In 1754, as Britain and France struggled for control over North America, Benjamin Franklin proposed the Albany Plan of Union to unite the British North American colonies for their common defense. His plan called for the creation of a legislative body that would have the power to control commerce and to organize defense in the face of attacks by the French or their Native American allies. The plan was rejected by both the colonists and the British Crown. The Crown worried that the plan would create a powerful colonial bloc that might prove difficult to control, while the colonists themselves did not yet recognize the value of intercolonial unity. Meanwhile, France and Britain entered into a full-blown imperial war, which lasted until 1763.
Although his plan was not adopted, Franklin’s inclination to forge partnerships and his aversion to conflict remained characteristic of his approach to civic life, science, and diplomacy. His negotiating skills were further called into service in 1757, when he was selected to represent colonial interests in England. Franklin would spend much of the next 30 years of his life living abroad—first in London seeking to maintain unity with England, and then in Paris building an alliance to secure American independence.
“Join, or Die”
Library Company of Philadelphia
In May 1754, just before he proposed the Albany Plan of Union, Franklin published this cartoon of a rattlesnake cut into pieces. It illustrated an editorial urging the colonies to join together against the French. This image remained popular, reappearing in the period leading up to the Revolutionary War as a symbol of the strength of colonial unity against Great Britain.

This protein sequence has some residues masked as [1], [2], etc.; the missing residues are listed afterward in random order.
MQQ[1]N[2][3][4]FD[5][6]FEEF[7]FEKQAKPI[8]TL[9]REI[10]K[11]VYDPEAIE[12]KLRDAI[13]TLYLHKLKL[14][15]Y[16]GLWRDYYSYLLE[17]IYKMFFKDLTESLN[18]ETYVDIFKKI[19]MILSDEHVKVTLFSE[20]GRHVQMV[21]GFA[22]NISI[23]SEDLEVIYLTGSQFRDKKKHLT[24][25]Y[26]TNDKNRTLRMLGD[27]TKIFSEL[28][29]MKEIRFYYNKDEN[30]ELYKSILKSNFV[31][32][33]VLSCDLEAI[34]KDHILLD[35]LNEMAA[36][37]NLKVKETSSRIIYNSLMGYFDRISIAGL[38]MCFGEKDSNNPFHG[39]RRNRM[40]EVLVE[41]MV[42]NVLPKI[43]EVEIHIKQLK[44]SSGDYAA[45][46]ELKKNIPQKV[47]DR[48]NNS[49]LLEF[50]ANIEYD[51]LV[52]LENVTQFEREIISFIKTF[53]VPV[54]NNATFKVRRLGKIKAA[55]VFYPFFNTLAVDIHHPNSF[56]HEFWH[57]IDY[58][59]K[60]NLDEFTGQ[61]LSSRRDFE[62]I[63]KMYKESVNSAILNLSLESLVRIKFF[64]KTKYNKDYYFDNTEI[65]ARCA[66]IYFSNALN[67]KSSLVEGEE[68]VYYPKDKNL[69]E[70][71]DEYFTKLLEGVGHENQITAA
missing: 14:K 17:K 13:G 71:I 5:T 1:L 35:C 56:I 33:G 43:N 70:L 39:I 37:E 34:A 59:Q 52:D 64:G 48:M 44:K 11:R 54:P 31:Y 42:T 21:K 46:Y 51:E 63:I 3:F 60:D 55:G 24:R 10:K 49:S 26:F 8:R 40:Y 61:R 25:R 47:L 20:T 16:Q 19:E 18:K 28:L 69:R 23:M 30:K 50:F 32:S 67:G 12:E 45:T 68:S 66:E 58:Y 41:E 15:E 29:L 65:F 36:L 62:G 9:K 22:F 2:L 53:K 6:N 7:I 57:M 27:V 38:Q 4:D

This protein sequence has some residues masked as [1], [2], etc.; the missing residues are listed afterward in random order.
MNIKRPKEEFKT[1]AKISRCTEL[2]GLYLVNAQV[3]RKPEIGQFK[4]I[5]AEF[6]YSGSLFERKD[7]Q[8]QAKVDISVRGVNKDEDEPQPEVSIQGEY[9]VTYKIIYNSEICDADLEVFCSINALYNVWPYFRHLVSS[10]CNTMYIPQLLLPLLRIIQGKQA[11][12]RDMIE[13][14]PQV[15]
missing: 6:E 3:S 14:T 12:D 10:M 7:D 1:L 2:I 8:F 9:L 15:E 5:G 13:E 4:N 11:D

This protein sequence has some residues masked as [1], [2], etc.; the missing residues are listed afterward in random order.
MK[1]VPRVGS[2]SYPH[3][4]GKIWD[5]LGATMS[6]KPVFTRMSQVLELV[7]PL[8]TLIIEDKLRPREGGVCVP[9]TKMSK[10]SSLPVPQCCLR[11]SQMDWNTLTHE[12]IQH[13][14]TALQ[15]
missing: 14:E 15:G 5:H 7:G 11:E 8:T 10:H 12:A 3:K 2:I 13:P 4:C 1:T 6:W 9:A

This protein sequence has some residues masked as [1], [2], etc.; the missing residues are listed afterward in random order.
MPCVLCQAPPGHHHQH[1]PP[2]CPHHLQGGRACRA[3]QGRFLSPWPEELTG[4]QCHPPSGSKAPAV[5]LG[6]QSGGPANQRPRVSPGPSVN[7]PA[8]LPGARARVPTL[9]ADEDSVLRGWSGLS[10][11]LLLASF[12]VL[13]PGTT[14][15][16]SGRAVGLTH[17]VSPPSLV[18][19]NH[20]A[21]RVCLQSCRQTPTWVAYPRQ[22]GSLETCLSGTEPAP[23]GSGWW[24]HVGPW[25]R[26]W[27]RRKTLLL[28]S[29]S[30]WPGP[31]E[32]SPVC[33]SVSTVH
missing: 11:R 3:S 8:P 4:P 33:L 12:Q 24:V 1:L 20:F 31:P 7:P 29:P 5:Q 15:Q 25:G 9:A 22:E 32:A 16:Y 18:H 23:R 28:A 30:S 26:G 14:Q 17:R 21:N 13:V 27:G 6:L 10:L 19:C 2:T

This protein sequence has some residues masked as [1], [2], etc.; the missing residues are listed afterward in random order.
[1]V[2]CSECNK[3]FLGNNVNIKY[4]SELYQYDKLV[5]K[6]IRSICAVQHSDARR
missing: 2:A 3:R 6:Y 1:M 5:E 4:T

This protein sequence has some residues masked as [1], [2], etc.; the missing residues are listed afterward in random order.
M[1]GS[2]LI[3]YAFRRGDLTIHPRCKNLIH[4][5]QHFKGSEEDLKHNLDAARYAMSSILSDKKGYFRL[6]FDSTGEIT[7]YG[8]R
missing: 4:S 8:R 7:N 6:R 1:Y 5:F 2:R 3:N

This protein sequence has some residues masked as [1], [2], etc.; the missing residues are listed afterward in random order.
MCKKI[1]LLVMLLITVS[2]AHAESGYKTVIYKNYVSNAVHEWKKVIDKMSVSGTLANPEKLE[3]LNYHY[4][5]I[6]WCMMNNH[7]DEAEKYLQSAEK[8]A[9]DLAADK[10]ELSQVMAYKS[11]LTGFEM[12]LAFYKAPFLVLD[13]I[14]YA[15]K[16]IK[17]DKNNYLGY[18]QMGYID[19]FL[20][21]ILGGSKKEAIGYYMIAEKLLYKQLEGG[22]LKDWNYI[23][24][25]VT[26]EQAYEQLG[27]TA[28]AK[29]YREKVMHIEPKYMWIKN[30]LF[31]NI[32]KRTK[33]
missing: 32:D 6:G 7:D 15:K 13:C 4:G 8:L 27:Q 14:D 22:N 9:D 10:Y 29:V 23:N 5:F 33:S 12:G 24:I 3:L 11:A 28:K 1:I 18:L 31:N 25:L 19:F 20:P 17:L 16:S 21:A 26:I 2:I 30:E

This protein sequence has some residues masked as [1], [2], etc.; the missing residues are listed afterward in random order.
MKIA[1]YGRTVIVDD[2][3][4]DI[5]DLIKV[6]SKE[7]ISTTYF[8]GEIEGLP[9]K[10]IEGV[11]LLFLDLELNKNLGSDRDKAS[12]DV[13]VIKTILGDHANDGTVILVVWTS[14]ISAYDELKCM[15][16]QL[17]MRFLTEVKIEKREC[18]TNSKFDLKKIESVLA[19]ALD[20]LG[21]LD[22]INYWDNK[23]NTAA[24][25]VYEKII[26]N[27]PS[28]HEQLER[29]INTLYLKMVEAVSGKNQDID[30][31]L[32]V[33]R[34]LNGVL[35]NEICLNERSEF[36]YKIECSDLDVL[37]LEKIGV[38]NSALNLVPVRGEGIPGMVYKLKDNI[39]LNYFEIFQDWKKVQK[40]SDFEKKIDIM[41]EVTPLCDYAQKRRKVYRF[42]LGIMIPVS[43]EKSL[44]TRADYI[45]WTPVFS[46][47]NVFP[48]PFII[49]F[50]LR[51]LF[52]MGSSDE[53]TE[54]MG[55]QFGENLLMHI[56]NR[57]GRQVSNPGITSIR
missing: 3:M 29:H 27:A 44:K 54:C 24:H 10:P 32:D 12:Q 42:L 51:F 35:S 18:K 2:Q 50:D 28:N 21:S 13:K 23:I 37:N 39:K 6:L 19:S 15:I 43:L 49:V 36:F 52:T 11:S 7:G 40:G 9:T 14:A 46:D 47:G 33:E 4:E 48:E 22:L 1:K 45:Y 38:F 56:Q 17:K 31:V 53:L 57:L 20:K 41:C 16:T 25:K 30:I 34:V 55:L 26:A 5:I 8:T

Union of the Colonies is absolutely necessary for their Preservation.—Benjamin Franklin, Reasons and Motives for the Albany Plan of Union, 1754
Benjamin Franklin represented colonial interests in England beginning in 1757. From his base there, Franklin was out of touch with the mood of his countrymen and seriously underestimated the intensity of colonial anger against the Stamp Act of 1765, which required a broad array of documents and publications to carry a tax stamp to raise revenues for Britain. In a rare diplomatic misstep, he continued negotiating towards a compromise concerning the act—but the tensions between the colonies and Great Britain had already become irreconcilable.
In 1774, in the wake of the Boston Tea Party and in the midst of colonial cries of “no taxation without representation,” Franklin was summoned by solicitor-general Lord Wedderburn to appear before the British Privy Council. There he was accused of treason against the Crown and publicly humiliated. He remained silent throughout the ordeal. This was a moment of epiphany for Franklin, as he came to realize that compromise with Britain—for once—was unlikely to carry the day. He soon left London for the colonies where he added his voice to the growing insurgency. On July 4, 1776, the American colonists declared their independence from Britain.
We hold these Truths to be self-evident, that all Men are created equal,that they are endowed by their Creator with certain unalienable Rights,that among these are Life, Liberty, and the Pursuit of Happiness.—Declaration of Independence, 1776
Declaration of Independence, June 1776
Philadelphia: John Dunlap, 1776
American Philosophical Society, Philadelphia